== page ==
FIG. 1 shows the placement of the landing door frame 1 in relation to the opening 3 in the wall 2 of the elevator shaft. The landing door and its actuating mechanism are attached to the door frame structure 1. However, they are not shown in this figure. The frame is fixed to the shaft wall at least by its top and bottom parts (the attachment is not shown). The position of the door frame in the elevator shaft is determined according to the line of travel of the elevator car in question. Often the position of the frame 1 with respect to the opening 3 is set during the installation of the frame by making use of its adjustment tolerance. The line of travel of the elevator car is generally vertical. Due to the inaccuracies occurring in the construction of the elevator shaft and the openings for the landing doors, the distance of the door frame from the edges of the opening in the shaft wall in the direction of the plane of the opening may vary within a given tolerance range, and so may the distance of the frame from the interior wall of the elevator shaft. In addition, there may be angular deviations of the shaft wall and its opening from the vertical and horizontal directions. The threshold fillet which is attached to the frame or possibly belongs to it (not shown in the figures) must be mounted in alignment with the landing floor surface.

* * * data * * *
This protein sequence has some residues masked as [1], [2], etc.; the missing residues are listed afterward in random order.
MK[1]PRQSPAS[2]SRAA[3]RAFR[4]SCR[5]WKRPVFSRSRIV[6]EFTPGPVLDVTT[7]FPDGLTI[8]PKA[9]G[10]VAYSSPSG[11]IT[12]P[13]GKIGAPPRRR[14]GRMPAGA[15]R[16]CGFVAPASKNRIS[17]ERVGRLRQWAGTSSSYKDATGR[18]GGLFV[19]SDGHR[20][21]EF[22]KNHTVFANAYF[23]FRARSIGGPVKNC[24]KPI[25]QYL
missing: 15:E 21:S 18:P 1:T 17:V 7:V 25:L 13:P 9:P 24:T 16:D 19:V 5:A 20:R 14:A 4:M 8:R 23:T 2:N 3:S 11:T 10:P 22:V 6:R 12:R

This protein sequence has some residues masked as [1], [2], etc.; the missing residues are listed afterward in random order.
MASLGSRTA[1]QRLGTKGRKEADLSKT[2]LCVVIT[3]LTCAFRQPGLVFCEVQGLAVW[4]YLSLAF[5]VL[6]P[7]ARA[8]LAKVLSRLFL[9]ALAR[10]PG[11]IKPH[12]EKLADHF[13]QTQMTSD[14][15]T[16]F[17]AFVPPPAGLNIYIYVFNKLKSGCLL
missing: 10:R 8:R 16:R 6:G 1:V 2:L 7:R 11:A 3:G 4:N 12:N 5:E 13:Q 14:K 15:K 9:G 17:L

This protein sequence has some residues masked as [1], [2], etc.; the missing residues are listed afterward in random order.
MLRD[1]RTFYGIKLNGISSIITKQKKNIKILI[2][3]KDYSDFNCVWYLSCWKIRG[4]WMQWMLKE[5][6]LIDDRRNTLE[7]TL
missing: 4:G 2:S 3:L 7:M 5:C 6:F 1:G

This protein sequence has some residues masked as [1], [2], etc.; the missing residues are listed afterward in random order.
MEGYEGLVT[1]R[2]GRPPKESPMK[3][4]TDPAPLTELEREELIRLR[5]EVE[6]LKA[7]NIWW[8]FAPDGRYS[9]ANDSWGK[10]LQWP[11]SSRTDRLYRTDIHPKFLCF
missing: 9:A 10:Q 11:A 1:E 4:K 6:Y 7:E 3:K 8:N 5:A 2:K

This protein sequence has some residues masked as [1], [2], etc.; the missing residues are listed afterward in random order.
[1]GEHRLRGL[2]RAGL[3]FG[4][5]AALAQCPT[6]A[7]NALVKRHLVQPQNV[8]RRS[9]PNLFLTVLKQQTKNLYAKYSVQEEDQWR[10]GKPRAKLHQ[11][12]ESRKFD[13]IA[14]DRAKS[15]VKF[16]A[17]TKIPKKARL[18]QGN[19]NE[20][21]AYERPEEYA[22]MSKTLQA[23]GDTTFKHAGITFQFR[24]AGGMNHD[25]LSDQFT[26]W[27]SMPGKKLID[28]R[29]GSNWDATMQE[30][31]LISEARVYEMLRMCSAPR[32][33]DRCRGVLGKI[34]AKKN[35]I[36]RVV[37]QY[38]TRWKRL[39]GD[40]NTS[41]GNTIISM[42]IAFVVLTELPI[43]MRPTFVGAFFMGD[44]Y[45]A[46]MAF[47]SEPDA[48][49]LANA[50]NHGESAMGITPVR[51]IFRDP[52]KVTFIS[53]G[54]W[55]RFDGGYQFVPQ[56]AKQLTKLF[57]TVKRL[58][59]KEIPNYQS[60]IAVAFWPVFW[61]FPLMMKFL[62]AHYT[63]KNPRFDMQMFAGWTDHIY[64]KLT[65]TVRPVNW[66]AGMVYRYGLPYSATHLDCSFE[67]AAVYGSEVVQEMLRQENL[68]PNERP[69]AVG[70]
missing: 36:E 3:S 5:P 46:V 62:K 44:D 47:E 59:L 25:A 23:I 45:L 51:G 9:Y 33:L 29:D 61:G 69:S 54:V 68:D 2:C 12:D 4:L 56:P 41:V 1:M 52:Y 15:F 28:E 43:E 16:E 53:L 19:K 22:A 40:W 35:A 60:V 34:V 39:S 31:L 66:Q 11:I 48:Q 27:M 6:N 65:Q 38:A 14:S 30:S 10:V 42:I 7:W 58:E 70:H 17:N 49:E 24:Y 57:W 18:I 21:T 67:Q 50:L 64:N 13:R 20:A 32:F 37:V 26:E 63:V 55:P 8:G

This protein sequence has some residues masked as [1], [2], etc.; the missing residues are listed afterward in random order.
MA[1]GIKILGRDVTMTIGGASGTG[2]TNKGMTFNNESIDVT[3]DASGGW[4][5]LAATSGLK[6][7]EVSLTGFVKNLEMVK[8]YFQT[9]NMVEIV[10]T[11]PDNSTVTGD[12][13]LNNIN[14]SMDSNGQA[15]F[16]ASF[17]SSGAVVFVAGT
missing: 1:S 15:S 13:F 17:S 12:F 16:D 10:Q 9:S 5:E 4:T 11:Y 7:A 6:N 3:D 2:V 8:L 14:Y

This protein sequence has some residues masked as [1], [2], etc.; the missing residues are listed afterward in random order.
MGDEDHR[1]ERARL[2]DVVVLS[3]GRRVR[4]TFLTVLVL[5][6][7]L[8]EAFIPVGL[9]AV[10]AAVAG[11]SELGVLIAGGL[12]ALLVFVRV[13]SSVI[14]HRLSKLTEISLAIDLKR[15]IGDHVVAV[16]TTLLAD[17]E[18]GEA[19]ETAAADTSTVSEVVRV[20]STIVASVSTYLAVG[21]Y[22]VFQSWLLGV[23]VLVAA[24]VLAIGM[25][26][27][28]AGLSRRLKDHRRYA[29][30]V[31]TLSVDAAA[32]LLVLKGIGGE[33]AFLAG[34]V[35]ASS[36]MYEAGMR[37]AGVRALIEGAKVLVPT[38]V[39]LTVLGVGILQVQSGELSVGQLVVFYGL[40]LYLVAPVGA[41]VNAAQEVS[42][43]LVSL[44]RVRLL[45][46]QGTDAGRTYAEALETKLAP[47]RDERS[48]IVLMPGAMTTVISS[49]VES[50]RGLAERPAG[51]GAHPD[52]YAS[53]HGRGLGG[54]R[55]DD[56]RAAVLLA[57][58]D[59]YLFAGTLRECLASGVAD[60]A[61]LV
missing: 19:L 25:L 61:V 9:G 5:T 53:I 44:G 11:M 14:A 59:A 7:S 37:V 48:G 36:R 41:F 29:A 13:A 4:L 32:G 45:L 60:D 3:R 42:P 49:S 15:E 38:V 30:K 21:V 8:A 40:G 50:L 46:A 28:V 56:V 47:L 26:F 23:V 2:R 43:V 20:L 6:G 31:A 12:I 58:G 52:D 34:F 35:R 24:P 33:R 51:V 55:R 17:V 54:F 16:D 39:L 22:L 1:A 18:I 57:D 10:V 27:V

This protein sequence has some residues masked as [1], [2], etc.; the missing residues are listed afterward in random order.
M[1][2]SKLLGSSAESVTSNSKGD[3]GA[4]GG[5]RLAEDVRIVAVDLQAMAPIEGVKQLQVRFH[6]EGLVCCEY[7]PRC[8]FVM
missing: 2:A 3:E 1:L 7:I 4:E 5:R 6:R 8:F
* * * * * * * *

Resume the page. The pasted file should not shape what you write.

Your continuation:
In the following, an embodiment of the jamb structure according to the invention is described. At the same time, a preferred procedure for installing the door jambs is described, using FIGS. 2, 3 and 4 as an aid. The elevator entrance frame 4 of the invention consists of side jambs 5,6 and a horizontal head jamb 7, which are substantially identical in internal construction. The differences between the head and side jambs lie primarily in the shape of the sheet metal cladding at the ends of the head and side jambs (corners of the doorway), which determines the external appearance of the entrance frame, and in the manner in which the surface of the head and side jambs continues in the opening towards the shaft. In a preferred embodiment, the jamb structure is composed of preassembled modules. FIG. 2 shows how the skeletal jamb modules 15,16,17 are mounted in the opening 3. The structure of the skeletal jamb modules 15,16,17 will be described later on. Often it is preferable to make all the skeletal jamb modules somewhat shorter than the lengths of the corresponding parts 5,6,7 of a finished doorway as measured from the inside, so that the parts to be mounted later on the skeletal modules can be easily installed without impediment from adjacent jambs. In FIG. 2, the right-hand side jamb module 16 and the head jamb module 17 have already been mounted in place. Skeletal module 15 is brought to its position against the edge of the shaft wall opening and fixed to the wall 2 with screws 8 by brackets 9, of which there are two pieces for each skeletal module in the example, placed near the ends of the modules. To give a clearer illustration of the structure, FIGS. 2, 3 and 4, show skeletal jamb modules 16,17 and their upper brackets partially sectioned on the side facing towards the landing. Skeletal jamb module 15 consists of an essentially L-shaped skeleton 11, brackets 9 and means 10 for the adjustment of the distance between them. The skeleton is provided with holes 12 placed at the level of the brackets 9. Via these holes, the installer fastens the module to the wall by means of screws 8. The holes also provide an access to the means 10 for distance adjustment. The other skeletal jamb modules 16,17 are constructed in a corresponding manner. After the skeletal jamb modules 15,16,17 have been secured in place, they are adjusted using the distance adjustment means 10 so that the jamb module sides facing towards the door opening are flush with the inner surface of the landing door frame 1 (FIG. 3). In practice, the distance adjustment involves separate adjustment of the shaft-side edge and the landing-side edge of the skeletal jamb module surfaces facing towards the door opening. The adjustment of the distances of the skeletal jamb modules 15,16,17 can be carried out with the aid of a straight-edged plate 13 or ruler, making it easy to fit the aperture formed inside the door frame 1 and that formed between the skeletal jamb modules 15,16,17 so that they are the same size and aligned with each other. Once the skeletal jamb modules 15,16,17 have been installed in their final positions, the distance adjustment means 10 are locked.